Passwords have been a problem since the dawn of computing. They tend to be either so complex that no one can remember them, or so obvious that anyone could guess them.


Some users choose to write their passwords down on paper and keep them in their desk drawers or (even worse) stick the paper to their computer screens. - ComputerWeekly

Assuming that I'm a doors manufacturer trying to avoid passcode-based door locking systems.

What other authentication techniques are there that are quicker / easier than passcodes, but don't reduce security?

What are pros and cons of each one?

  • 2
    Folks, this is why we try to narrow the scope of questions. Securing the authentication of a web service is radically different from securing physical access. It's always important that we are all on the same page, especially when people can use terms that are ambiguous.
    – schroeder
    May 2, 2016 at 17:06
  • 5
    There is no need to compromise between usability and security. Just hire guards for the door.
    – emory
    May 2, 2016 at 18:10
  • 20
    @emory Guards also have their security vulnerabilities. They are both vulnerable to brute-force attacks (literal ones, as in being stronger and better armed) and more subtile exploits (like extortion or bribery).
    – Philipp
    May 2, 2016 at 18:19
  • 12
    Keys have been used for that purpose for hundreds of years.
    – kasperd
    May 2, 2016 at 22:15
  • Authentication by combat. Place a guard at the door and an array of weapons. You may wish to implement this using an immortal guard. Authentication by riddle. Place a sphinx at the door, and have it pose a question to the challenger.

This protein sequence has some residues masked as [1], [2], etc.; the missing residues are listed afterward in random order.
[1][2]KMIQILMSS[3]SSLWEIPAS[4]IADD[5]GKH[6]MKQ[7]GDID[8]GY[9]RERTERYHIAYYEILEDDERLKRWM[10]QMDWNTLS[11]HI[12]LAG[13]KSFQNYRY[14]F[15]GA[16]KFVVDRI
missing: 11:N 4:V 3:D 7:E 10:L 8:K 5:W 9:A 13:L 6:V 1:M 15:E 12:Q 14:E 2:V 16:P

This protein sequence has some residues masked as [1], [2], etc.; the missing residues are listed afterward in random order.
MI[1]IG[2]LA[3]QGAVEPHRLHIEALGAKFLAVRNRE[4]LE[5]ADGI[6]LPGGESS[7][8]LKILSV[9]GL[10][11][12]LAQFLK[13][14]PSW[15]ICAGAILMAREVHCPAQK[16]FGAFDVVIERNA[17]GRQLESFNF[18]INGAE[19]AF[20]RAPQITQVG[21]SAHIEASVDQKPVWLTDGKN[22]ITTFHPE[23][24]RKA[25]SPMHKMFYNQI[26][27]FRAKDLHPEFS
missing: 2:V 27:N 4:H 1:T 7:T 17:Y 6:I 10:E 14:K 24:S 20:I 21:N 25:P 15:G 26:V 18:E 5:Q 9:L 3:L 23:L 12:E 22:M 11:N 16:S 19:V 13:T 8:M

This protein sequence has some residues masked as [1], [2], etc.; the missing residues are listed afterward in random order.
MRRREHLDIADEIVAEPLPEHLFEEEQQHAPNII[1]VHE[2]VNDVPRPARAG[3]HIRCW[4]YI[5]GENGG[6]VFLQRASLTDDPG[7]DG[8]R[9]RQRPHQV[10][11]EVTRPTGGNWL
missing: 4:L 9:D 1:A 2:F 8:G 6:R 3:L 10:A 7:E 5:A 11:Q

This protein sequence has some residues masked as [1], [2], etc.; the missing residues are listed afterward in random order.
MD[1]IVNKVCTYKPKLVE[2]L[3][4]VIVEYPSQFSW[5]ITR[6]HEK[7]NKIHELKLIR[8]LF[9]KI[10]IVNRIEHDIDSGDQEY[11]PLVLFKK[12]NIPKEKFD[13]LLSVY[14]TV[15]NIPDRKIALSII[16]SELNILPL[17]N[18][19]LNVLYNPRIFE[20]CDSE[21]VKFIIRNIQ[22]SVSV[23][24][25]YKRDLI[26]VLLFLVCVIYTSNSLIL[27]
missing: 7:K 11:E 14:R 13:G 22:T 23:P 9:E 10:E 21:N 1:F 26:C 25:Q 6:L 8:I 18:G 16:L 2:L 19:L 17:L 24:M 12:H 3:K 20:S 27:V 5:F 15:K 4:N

– Aron
    May 4, 2016 at 9:26

4 Answers 4


As a general rule to remember: Don't make it to hard to use! If it's to hard to use and you keep forgetting, all you've done is shown that you need a different security method to make your door usable.

Things mentioned in this post:

  • Private/Public authentication (keys)
  • UUID pre-authentication (fobs)
  • MFA(specifically 2, fob and code gen)

Things mentioned in the do not use section:

  • Biometry
  • Security Guards alone
  • Cameras(security theater)
  • Security Through Obscurity (Handshakes/patterns)
  • Roll Your Own Security

Well, with a door there's always physical security like keys to look at.

A lock is a private/public system where a physical public key is used to access the internal private mechanism (tumbler). When a user inserts a copy of the public key, they can gain access to the door and can modify its internal states (including unlocking, and locking it themporarily). This can be enhanced further by a timeout that causes the lock to lock itself, preventing follower.


  • Faster (put in place, turn)
  • Easier (one action)
  • Almost as secure as passwords (replication based on sight)
  • User Pre-Approval (only a copy of the public key gains access, so you control in advance who gets it)